complete enlightenment of a buddha (samyaksambodhi).
"What is evil? Killing is evil, lying is evil, slandering is evil,
abuse is evil, gossip is evil: envy is evil, hatred is evil, to cling
to false doctrine is evil; all these things are evil. And what is the
root of evil? Desire is the root of evil, illusion is the root of
evil." Gautama Siddhartha, the founder of Buddhism, 563–483 BC.
In Hinduism the concept of
Dharma or righteousness clearly divides
the world into good and evil, and clearly explains that wars have to
be waged sometimes to establish and protect Dharma, this war is called
Dharmayuddha . This division of good and evil is of major importance
in both the Hindu epics of
Mahabharata . However, the
main emphasis in Hinduism is on bad action, rather than bad people.
The Hindu holy text, the
Bhagavad Gita , speaks of the balance of good
and evil. When this balance goes off, divine incarnations come to help
to restore this balance.
In adherence to the core principle of spiritual evolution, the Sikh
idea of evil changes depending on one's position on the path to
liberation. At the beginning stages of spiritual growth, good and evil
may seem neatly separated. However, once one's spirit evolves to the
point where it sees most clearly, the idea of evil vanishes and the
truth is revealed. In his writings
Guru Arjan explains that, because
God is the source of all things, what we believe to be evil must too
come from God. And because God is ultimately a source of absolute
good, nothing truly evil can originate from God.
Nevertheless, Sikhism, like many other religions, does incorporate a
list of "vices" from which suffering, corruption, and abject
negativity arise. These are known as the
Five Thieves , called such
due to their propensity to cloud the mind and lead one astray from the
prosecution of righteous action. These are:
Moh , or Attachment
Lobh , or Greed
* Karodh , or Wrath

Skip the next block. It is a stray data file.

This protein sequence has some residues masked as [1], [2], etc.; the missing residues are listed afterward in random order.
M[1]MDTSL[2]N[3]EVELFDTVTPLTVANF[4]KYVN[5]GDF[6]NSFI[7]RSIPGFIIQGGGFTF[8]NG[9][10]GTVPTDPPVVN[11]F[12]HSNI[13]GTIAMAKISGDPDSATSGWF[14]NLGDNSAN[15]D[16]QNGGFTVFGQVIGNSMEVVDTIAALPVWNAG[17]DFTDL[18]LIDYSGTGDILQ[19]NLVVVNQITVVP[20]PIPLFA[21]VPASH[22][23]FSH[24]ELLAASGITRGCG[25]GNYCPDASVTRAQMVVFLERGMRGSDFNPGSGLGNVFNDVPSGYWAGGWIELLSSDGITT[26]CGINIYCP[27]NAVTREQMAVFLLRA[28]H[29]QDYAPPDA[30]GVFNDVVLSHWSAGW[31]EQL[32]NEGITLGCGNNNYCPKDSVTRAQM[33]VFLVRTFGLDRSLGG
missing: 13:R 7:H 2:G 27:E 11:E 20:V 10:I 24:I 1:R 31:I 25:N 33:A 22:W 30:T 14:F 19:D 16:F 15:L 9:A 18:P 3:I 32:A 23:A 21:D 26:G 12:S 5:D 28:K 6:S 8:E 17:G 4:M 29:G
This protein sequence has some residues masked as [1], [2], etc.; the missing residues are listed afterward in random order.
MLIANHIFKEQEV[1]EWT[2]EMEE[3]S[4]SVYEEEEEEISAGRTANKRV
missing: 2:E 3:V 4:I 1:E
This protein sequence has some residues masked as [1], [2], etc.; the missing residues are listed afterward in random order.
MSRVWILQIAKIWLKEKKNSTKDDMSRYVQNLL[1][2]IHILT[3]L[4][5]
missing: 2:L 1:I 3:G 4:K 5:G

Kaam , or Lust
* Ahankar , or Egotism
One who gives in to the temptations of the
Five Thieves is known as
Manmukh ", or someone who lives selfishly and without virtue.
Inversely, the "
Gurmukh , who thrive in their reverence toward divine
knowledge, rise above vice via the practice of the high virtues of
Sikhism. These are:
* Sewa , or selfless service to others.
Simran , or meditation upon the divine name.
There is no concept of absolute evil in
Islam , as a fundamental
universal principle that is independent from and equal with good in a
dualistic sense. Within Islam, it is considered essential to believe
that all comes from Allah , whether it is perceived as good or bad by
individuals; and things that are perceived as _evil_ or _bad_ are
either natural events (natural disasters or illnesses) or caused by
humanity's free will. Much more the behavior of beings with free will,
then they disobey Allah's orders, harming others or putting themselves
over Allah or others, is considered to be evil.
According to the
Ahmadiyya understanding of Islam, evil does not have
a positive existence in itself and is merely the lack of good, just as
darkness is the result of lack of light.
See also: Satan in
Judaism , evil is not real, it is per se not part of God's
creation, but comes into existence through man's bad actions. Human
beings are responsible for their choices. However Jews and non-Jews
have the free will to choose good (life in olam haba ) or bad (death
in heaven). (
Judaism stresses obedience to God's
613 commandments of the
Written Torah (see also
Tanakh ) and the
collective body of Jewish religious laws expounded in the Oral Torah
Shulchan Aruch (see also
Mishnah and the
Talmud ). In Judaism,
there is no prejudice in one's becoming good or evil at time of birth,
since full responsibility comes with Bar and Bat
Mitzvah , when Jewish
boys become 13, and girls become 12 years old.
Devil in Christianity
Evil according to a Christian worldview is any action, thought or
attitude that is contrary to the character or will of God. This is
shown through the law given in both the Old and New Testament. There